Senior determined to place at state
For most Kansas high school wrestlers, the ultimate goal is to earn a trip to the state tournament in Wichita.
But Basehor-Linwood's Zach Davis is one of the few for whom just getting to Wichita isn't enough.
The senior made it to state his first three years and so, in his last season, he's shooting for a top-six finish and a state medal.
Basehor-Linwood coach Scott Neil is confident that Davis can do it. In fact, Neil said Davis probably should have medaled last year.
"The kid who beat him he'd already beaten twice that year, but he just basically got his foot caught in the side of the mat and tripped," Neil said.
Davis doesn't remember the name of that particular opponent who knocked him out last year, but he remembers their matches. He won the first two by a pin and a tech fall before losing the all-important state tournament match when he tripped himself up.
Davis said that particular foe wrestled for Santa Fe Trail and he thinks he'll be around again this year.
"I hope I face him," Davis said. "I'd probably try really hard in that match."
Davis, with his wealth of experience, has taken on more of a leadership role with the Bobcats this year. He's never been one to talk just to hear his own voice, but Neil said he's noticed Davis being more vocal this year.
"He's not in that shell anymore, he's come out of that a little bit," Neil said. "He doesn't talk needlessly, but when you need him to say something to one of the younger kids, he will."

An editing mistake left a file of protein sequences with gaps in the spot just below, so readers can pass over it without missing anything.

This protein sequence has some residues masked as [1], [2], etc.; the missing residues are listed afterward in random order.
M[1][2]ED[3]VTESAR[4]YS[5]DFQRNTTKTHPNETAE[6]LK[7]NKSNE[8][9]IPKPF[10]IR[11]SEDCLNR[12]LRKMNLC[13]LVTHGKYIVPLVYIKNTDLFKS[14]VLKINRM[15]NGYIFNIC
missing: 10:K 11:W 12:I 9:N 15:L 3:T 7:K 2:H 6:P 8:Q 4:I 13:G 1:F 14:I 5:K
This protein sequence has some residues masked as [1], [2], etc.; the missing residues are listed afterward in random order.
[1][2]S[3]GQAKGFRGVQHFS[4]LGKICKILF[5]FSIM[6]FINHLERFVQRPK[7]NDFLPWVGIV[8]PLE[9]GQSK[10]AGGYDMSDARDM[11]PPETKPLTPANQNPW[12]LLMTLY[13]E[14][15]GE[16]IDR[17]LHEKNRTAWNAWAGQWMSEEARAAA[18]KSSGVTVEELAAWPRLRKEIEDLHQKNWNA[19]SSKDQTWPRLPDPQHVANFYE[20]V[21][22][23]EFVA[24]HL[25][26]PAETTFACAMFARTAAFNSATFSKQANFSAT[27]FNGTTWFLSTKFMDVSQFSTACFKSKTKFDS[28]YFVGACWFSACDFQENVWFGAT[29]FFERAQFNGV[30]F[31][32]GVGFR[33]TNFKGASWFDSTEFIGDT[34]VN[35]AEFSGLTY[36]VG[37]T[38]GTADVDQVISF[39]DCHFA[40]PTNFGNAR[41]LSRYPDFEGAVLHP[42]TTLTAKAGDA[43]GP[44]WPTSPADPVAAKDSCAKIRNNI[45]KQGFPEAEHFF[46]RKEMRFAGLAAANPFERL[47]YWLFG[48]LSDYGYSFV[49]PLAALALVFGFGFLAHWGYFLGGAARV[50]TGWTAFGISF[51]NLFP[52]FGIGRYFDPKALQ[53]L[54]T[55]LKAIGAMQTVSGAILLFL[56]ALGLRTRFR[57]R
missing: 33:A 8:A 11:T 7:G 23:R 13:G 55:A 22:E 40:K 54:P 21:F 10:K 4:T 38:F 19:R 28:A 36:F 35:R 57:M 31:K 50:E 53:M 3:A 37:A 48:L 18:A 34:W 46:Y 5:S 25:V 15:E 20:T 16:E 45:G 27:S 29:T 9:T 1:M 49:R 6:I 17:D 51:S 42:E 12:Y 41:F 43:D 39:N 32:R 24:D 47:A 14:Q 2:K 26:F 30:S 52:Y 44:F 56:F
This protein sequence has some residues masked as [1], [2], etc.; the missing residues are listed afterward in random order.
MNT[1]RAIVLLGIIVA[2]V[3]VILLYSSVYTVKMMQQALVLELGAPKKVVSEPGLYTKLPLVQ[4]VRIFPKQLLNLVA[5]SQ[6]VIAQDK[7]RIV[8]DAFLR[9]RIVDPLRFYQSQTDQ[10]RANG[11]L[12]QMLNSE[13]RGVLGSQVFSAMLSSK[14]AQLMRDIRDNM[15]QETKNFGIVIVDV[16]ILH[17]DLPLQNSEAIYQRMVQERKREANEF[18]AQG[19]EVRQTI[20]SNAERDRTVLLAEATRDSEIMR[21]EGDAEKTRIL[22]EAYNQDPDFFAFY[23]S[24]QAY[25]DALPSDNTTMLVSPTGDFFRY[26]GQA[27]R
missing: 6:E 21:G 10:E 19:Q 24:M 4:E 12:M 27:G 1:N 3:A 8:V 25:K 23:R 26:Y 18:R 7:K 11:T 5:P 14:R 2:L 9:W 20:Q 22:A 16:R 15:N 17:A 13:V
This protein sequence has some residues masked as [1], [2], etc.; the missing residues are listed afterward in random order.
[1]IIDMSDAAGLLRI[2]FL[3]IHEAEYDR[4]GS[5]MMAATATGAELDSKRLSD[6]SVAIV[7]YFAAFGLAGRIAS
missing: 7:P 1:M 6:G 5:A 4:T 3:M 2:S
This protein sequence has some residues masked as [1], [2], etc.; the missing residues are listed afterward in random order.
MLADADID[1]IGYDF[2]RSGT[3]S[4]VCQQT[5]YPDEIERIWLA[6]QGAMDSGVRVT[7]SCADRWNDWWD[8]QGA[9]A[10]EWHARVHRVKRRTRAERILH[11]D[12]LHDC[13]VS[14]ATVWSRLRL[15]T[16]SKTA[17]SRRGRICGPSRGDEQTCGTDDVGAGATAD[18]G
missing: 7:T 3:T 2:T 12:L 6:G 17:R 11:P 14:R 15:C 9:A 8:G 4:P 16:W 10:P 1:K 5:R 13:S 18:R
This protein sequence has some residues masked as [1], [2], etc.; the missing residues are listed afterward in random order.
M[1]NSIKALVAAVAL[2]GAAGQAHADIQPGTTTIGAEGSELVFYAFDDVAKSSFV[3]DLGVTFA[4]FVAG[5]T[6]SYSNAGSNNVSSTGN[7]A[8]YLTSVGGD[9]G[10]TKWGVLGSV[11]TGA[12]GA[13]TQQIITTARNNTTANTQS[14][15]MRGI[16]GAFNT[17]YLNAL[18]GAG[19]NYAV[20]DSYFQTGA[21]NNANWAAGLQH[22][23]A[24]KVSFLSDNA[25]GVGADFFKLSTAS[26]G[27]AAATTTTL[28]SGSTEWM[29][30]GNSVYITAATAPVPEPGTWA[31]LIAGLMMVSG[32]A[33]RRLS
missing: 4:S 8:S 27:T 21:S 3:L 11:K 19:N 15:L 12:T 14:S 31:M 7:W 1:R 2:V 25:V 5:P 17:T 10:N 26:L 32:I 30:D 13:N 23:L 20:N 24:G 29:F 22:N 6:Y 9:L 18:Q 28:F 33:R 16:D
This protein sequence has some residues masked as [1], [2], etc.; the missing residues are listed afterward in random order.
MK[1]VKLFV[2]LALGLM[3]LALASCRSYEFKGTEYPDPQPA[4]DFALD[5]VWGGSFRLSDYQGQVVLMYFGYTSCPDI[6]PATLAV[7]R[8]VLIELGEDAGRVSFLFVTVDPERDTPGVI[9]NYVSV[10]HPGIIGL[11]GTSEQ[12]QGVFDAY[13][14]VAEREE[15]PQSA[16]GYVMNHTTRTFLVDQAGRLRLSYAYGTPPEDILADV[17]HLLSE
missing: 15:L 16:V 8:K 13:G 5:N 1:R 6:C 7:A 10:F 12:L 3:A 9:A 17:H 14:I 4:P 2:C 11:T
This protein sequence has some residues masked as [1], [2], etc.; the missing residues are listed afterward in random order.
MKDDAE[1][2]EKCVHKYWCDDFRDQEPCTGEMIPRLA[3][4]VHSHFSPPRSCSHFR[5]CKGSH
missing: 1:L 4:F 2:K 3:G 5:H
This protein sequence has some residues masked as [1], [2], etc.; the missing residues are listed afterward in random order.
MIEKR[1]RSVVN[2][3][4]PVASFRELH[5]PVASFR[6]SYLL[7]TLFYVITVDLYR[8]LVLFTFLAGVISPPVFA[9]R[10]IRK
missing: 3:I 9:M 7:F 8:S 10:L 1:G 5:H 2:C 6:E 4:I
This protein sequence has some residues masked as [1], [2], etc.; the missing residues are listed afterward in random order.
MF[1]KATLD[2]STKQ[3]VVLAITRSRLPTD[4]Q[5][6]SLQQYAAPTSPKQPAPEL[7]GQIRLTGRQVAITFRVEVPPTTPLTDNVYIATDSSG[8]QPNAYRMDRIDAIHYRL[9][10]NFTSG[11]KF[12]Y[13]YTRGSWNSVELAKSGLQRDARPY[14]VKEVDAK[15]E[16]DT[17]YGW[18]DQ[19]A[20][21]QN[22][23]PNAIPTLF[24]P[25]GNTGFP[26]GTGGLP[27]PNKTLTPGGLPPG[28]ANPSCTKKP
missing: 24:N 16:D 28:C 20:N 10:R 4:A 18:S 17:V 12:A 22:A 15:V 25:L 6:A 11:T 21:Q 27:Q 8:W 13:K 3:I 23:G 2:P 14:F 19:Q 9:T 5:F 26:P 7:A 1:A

If some of Davis' success can rub off on his teammates, the Bobcats might have a solid year, despite some low numbers. He and fellow senior Dustin Sullivan are both returning with state tournament experience, and the wrestling roster boasts other key seniors as well in Brandon Magaha, Will Peterson and Dustin Weimer.
"We won't be a very good dual team because we don't have all the spots filled but we do have a lot more experience than last year," Davis said.
Davis said that he, personally, would probably work a little harder than in year's past, simply because it's his last shot at placing at state. His coach has already noticed a slight change in Davis' approach to workouts.
"He's a little more intense about doing things right," Neil said. "He's a little more intense about the details."
Neil said his sole concern with Davis was his weight. In last year's state tournament Davis wrestled in the 119-pound division. Since then he has bulked up to a cut 140 pounds. Neil would like to see him wrestling at 130 pounds this year.
No matter what number he ends up with on the scale, Davis is shooting for a number that is six or lower this year. That is, a six-place or better finish at state, which is what it will take to earn a medal.
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